The Trump administration is considering a rollback of protections for transgender people under civil rights law. Those who want to limit trans people’s access to bathrooms say it’s a question of public safety. Others say restrictions are discriminatory.
Architect and Yale professor Joel Sanders says bathroom access has long been at the center of civil rights debates in the U.S. including the creation of ladies rooms when women entered the workforce, the fight to end race-segregated bathrooms, and the push for accessible restrooms that ultimately led to the Americans with Disabilities Act.
Sanders is part of a collaborative project called Stalled!, which addresses the design consequences of the transgender bathroom debate. He joined Connecticut Public Radio’s Diane Orson to talk about it. Here are highlights of the conversation:
On A Changing Vision of Public Restrooms
One of the things is to challenge the preconception that the binary bathroom as we know it is an historical inevitability. We’re coming up with alternative prototypes: what we call the multi-user facility. Right now the plumbing code legislates that there needs to be sex-segregated restrooms, and the single user restroom [can be] re-signed as ‘all gender.’ And while that’s a better solution than none, it still isolates and stigmatizes not only trans people, but what I’ve been calling noncompliant bodies or nonconforming bodies - people of different ages, genders, disabilities, and even religions who can’t mingle in public space.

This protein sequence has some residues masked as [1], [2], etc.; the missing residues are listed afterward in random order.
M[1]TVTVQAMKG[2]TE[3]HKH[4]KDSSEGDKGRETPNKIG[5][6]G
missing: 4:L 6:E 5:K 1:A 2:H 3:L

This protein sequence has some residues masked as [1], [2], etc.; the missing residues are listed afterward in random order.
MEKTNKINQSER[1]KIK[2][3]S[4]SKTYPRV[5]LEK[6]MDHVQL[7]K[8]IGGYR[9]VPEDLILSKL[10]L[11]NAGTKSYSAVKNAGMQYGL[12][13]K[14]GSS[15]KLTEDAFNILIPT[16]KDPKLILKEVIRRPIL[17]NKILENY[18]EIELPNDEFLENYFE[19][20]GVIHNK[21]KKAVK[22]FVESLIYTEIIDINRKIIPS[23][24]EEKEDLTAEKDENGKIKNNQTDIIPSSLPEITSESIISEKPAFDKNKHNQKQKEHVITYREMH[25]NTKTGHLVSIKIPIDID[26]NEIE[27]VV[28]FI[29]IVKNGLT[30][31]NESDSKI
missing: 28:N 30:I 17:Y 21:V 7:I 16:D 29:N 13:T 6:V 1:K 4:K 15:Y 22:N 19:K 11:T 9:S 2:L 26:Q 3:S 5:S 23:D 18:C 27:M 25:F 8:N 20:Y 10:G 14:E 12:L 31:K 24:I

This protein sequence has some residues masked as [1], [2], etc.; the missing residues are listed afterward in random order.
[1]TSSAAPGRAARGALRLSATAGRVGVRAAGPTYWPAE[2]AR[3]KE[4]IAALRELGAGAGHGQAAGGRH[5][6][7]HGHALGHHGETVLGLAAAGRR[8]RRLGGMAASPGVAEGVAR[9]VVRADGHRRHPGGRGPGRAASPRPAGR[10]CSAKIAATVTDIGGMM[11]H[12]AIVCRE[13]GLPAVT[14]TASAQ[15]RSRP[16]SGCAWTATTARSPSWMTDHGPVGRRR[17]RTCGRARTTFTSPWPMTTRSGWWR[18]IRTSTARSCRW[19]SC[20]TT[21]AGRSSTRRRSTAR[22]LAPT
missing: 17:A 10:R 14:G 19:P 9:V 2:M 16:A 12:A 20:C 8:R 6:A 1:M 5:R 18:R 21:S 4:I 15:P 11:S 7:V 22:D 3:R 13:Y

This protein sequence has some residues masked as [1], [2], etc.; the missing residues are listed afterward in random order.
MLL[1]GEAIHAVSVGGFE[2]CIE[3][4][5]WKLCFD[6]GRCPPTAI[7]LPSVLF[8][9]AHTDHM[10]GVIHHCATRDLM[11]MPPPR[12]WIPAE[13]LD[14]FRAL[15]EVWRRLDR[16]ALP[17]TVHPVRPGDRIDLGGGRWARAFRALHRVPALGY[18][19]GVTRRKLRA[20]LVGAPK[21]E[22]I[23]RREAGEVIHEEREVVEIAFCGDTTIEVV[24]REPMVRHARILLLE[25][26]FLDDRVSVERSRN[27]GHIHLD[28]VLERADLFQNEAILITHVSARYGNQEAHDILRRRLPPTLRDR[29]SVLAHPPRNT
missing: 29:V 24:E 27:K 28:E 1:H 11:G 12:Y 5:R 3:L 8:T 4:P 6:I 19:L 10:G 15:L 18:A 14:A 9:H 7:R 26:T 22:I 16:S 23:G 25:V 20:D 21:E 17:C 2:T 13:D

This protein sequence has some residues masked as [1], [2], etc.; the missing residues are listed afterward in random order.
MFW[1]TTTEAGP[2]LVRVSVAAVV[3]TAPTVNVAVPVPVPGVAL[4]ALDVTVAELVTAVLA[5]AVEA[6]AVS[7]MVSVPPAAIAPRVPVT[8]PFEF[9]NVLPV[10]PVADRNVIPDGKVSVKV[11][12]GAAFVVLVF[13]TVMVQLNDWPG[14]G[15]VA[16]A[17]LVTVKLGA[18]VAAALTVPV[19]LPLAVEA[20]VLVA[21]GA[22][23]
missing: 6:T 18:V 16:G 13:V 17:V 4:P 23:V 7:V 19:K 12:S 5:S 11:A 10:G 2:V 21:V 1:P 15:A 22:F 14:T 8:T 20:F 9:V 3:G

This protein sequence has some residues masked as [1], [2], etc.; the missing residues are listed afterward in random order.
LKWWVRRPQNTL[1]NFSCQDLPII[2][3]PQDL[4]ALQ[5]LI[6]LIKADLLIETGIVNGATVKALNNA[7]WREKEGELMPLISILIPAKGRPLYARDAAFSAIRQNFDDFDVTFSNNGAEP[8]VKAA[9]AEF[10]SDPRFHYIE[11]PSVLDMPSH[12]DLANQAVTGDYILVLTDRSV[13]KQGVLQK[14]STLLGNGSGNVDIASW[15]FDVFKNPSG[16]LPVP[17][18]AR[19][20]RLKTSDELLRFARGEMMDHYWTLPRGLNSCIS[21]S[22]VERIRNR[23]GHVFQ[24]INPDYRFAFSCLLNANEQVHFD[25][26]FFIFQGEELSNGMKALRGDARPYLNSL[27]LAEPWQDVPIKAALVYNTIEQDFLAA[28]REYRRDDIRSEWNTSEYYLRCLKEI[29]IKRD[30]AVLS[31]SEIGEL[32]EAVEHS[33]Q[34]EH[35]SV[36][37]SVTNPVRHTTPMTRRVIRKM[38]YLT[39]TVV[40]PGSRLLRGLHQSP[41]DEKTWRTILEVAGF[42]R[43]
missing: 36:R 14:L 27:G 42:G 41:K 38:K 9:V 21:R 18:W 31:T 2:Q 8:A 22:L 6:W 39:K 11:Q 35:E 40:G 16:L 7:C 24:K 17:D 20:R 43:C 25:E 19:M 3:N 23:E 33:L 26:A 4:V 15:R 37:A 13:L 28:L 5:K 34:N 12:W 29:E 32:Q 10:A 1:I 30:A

The Key Is The Stall
I call [it] the American-style stall, which is a kind of flimsy partition, high off the ground with big gaps that compromises privacy. And what we’ve found that not only trans people, but a whole host of users want, is something that you find in Europe: privacy stalls that have doors that are tall enough to ensure privacy.
On Inclusive Public Spaces
The default user of architecture when we design has, for the most part, been a white, able–bodied, cisgender, secular, youthful person - and up until fairly recently was a man. So it really is an opportunity to raise awareness about the need for architects and designers to collaborate with lawyers, environmentalists, gender specialists, to create inclusive public spaces – restrooms are but one example – that really meet the needs of people who traditionally fall out of the cultural mainstream.